The plantar fascia is a thick band of connective tissue attached from the calcaneum (heel bone) to the metatarsals. It emerges from the tuberosity of the calcaneus to get attached to the head of each metatarsal.
It is flexible and elastic in nature, increasing to its maximum length during forwarding propulsion of the foot.
There are three parts of the plantar fascia, named medial component, central fascia\component, and the lateral component.
The various functions of plantar fascia are:
- It supports the arch of the foot.
- It helps the muscles and tendons of the foot to keep in place.
- It contributes to attach skin with the underlying muscles and tendons.
- It greatly aids in propulsive movements such as walking and maintaining the gait.
- It provides the ‘windlass’ effect on the foot.
Plantar fasciitis is a medical condition in which plantar fascia of the foot is inflamed, irritated or swollen.
It causes pain and tenderness on the sole and heel. So, it disrupts the normal function of the foot as it causes straining of the tendons and muscles. It also damages the arch of the foot, mainly longitudinal arch, causing discomfort to the patient.
The major cause of plantar fasciitis is prolonged standing or walking. It is also said that minor repetitive trauma to the sole at the insertion of the fascia causes its degeneration.
- Pain experienced in the sole of the affected foot, specifically, in the heel, making it difficult for the patient to step down the foot on the ground.
- Swelling and irritation.
- Resting the foot is the primary, basic treatment for any painful disease. Rest may give the plantar fascia enough time to recover from the trauma.
- The inflammation and irritation are relieved by using NSAIDs (non-steroidal anti-inflammatory drugs), splinting and changing and adjusting shoes.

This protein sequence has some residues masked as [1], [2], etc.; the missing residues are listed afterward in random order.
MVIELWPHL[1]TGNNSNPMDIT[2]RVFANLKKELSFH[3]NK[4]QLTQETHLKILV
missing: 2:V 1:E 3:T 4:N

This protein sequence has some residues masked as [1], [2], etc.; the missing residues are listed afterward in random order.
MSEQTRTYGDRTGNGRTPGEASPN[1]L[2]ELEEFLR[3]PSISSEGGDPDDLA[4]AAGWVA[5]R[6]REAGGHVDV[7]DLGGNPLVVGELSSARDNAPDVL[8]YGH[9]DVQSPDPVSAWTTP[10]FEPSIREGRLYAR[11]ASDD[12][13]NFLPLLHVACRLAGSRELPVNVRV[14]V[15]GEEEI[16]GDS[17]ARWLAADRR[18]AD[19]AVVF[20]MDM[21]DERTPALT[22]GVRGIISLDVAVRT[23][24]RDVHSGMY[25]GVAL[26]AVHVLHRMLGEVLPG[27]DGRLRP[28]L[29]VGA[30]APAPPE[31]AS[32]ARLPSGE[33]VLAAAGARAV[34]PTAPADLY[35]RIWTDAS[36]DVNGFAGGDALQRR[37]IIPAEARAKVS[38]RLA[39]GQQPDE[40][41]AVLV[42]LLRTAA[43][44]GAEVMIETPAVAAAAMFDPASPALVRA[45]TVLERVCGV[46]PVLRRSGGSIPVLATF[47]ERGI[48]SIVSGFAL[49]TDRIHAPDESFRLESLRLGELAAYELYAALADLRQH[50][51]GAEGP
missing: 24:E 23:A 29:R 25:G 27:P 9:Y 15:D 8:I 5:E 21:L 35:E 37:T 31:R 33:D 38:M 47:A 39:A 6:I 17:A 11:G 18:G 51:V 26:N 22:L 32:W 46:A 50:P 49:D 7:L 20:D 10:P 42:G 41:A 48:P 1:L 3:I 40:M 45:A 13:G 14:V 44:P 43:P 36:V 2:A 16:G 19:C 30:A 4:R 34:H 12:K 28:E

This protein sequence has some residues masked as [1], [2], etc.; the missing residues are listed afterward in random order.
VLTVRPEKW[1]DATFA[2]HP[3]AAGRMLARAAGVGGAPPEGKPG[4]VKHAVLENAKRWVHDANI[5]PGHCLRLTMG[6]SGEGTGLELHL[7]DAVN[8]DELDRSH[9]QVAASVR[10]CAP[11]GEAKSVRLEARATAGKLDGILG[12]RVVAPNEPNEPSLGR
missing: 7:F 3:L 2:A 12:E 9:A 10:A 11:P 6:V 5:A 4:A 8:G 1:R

- Another treatment is used to alleviate the underlying cause of the disease. For this matter, different approaches are made such as autologous blood injection, platelet- rich plasma (PRP) injection, extracorporeal shock- wave therapy (ESWT), nitroglycerin patches. The therapy is carried out for roughly 6 weeks after which if the pain persists, additional help is required by an ankle
- Extreme treatment may include surgical intervention.
- Many stretching exercises are helpful for relieving the stress on the plantar fascia to reduce pain and inflammation. It also helps in increasing mobility of the foot.
- Support the feet with the right shoes for plantar fasciitis
The prognosis of plantar fasciitis is usually remarkable. The symptoms like pain and inflammation might vary from person to person and must take different time to heal according to the use of the patient.
The patient whose job is to stand for the prolonged amount of time might experience a greater amount of discomfort for longer periods.
Roughly, 2 to 3 weeks are required for the pain to go away. Whereas, the main cause of the disease which is soft tissue damage may take up to 6 weeks for complete repairing process.
Nevertheless, the correct choice of medicines, exercises and techniques may speed up the recovery process to completely heal the symptoms and the primary reason.